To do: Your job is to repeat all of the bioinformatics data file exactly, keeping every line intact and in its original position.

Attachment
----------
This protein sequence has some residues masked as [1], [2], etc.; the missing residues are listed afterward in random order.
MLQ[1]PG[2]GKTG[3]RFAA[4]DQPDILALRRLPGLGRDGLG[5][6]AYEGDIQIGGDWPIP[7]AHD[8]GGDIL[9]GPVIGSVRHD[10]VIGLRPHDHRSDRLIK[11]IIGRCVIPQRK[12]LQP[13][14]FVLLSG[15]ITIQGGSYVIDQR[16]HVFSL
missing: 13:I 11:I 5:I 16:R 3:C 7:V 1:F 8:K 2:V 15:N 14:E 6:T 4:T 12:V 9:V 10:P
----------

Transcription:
This protein sequence has some residues masked as [1], [2], etc.; the missing residues are listed afterward in random order.
MLQ[1]PG[2]GKTG[3]RFAA[4]DQPDILALRRLPGLGRDGLG[5][6]AYEGDIQIGGDWPIP[7]AHD[8]GGDIL[9]GPVIGSVRHD[10]VIGLRPHDHRSDRLIK[11]IIGRCVIPQRK[12]LQP[13][14]FVLLSG[15]ITIQGGSYVIDQR[16]HVFSL
missing: 13:I 11:I 5:I 16:R 3:C 7:V 1:F 8:K 2:V 15:N 14:E 6:T 4:T 12:V 9:V 10:P